Florida’s “strong cabinet” structure of government is the political reincarnation of the bumblebee.
Long ago, scientists studied the bumblebee, and declared that it was aerodynamically impossible for it to fly. The only proof to the contrary was that the bumblebee pays no attention to scientists, and flies about at will.
By any rational assessment of political structure, Florida’s strong cabinet format of government, in which the governor shares power with three independently elected cabinet officers, makes little sense. The only thing that makes less sense is that until a few decades ago, there were six cabinet members sharing power with the governor.
This diffusion reduces the power of the governor, which can be either good or bad, depending on the abilities and intent of the governor.
Put another way, the structure has protected Floridians from bad governors while limiting the effectiveness of good ones.
A little over a half-century ago, one longtime cabinet member showed his contempt for the governor by conspicuously removing his hearing aid whenever the governor spoke at cabinet meetings.
Florida’s Republican Party is in firm control of state government. The governor and all three cabinet members are Republicans, and the GOP holds a majority of both houses of the Legislature.
Thanks to Florida’s “Eight Is Enough” term limits, all those public officials are limited to eight years in office: two four-year terms for the governor, cabinet, and Senate, four two-year terms for members of the House.
We believe term limits work to the public good. Public servants get elected, make their contributions for eight years, then move aside to let new players onto the field. Terms like “the Pork Chop Gang,” a group of legislators which once held disproportionate power in Tallahassee, have faded into history.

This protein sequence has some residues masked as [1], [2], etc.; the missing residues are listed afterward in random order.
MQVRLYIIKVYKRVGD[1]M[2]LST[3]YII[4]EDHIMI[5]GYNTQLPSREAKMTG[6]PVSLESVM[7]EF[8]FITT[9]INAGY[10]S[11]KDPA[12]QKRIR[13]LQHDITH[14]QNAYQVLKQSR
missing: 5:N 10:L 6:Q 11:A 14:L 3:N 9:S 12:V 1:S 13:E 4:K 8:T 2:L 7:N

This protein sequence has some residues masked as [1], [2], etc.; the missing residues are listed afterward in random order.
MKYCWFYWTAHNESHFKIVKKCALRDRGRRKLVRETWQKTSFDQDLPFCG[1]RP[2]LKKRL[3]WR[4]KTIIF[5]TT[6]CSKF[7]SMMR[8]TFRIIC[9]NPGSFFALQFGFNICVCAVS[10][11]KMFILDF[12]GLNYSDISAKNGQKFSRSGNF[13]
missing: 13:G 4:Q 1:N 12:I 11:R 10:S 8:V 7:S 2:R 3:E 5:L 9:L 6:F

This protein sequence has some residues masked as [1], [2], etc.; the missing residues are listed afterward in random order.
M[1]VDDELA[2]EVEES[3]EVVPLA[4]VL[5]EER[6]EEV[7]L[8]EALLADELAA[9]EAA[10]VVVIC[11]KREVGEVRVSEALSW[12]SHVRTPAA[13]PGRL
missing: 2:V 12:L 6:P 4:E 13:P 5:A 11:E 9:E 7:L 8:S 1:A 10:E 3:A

Against these realities, the Florida GOP appears to be facing a tough decision a year or two down the road.
While conventional wisdom holds that an incumbent governor or president is highly unlikely to face opposition from within his own party for a second term, and is likely to win re-election, Florida Republicans cannot depend on that paradigm two years hence.
Republican Rick Scott, a candidate without political experience, won the governorship in a campaign paid for almost entirely with his own money.
His performance has been inconsistent. He angered teachers by requiring them to start contributing to their retirement fund, and is attempting to win them back with the promise of a pay raise.
His regulations for conduct of elections were held to be a major factor in Florida’s tortuous 2012 election; he has reversed field to correct many of the problems.
Poll after poll indicates that Scott would have trouble winning re-election against an expected challenge from Charlie Crist, who held the governorship as a Republican, lost a bid for the U.S. Senate as an Independent, and is expected to run for governor in two years as a Democrat.
So this is the quandary for Florida’s GOP: Remain faithful to their incumbent captain, possibly watching him go down with the ship, or relieve him of his command and nominate a stronger candidate.
The Florida GOP has not asked for our counsel, and probably does not intend to do so, but we have a solution: Ask Polk County native Adam Putnam to give up his post as commissioner of agriculture after only one term, and seek the governorship.
Putnam is a remarkable figure in politics, taking office in the Florida Legislature when he was barely old enough to pass constitutional muster, then becoming the youngest member of the United States Congress.
He worked his way up to the No. 3 position in the GOP in the House of Representatives, just two posts short of speaker of the house, then stepped down so he could be less confrontational and employ his skills at compromise and reconciliation.
An outstanding commissioner of agriculture, he is widely viewed as the likely GOP candidate to succeed Scott as governor.
But if, as today’s political course indicates, Scott is headed toward being a one-term governor, Putnam would face a campaign against a Democratic incumbent in 2018.
In its own best interest, the Florida GOP should take a close look at asking Scott to step aside after one term, allowing the popular and capable Adam Putnam to keep the Republican grasp on the governor’s office. We believe he would have little difficulty winning election.
We would rather see Putnam spend 16 years in Tallahassee — six more as commissioner of agriculture and eight as governor — but if Scott cannot hold onto the governorship, that could become more difficult.
Political considerations aside, we believe Putnam would be a great governor.
If problematical timing disrupts Putnam’s journey to the governorship, the people of Florida would be the losers.